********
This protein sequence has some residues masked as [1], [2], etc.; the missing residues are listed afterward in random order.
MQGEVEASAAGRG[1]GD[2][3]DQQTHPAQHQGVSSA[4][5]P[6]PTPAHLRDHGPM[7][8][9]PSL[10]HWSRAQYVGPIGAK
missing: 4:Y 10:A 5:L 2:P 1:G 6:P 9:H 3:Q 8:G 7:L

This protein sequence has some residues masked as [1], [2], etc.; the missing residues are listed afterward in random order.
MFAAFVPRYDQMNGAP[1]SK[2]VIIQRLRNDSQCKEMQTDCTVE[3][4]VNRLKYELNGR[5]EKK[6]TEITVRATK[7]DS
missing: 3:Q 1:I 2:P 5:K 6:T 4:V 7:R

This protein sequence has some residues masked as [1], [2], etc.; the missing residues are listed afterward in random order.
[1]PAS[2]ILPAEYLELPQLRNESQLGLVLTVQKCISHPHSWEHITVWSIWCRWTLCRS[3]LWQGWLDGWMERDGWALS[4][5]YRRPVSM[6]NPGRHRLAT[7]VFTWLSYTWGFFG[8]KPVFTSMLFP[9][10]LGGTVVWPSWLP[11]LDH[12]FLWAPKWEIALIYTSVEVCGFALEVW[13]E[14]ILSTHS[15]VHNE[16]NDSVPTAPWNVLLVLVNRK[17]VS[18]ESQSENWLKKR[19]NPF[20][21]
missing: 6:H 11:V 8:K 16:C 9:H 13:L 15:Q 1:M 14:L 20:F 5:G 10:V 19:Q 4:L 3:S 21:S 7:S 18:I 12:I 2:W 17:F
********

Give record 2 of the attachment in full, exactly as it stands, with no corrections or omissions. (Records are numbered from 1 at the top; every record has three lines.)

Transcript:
This protein sequence has some residues masked as [1], [2], etc.; the missing residues are listed afterward in random order.
MFAAFVPRYDQMNGAP[1]SK[2]VIIQRLRNDSQCKEMQTDCTVE[3][4]VNRLKYELNGR[5]EKK[6]TEITVRATK[7]DS
missing: 3:Q 1:I 2:P 5:K 6:T 4:V 7:R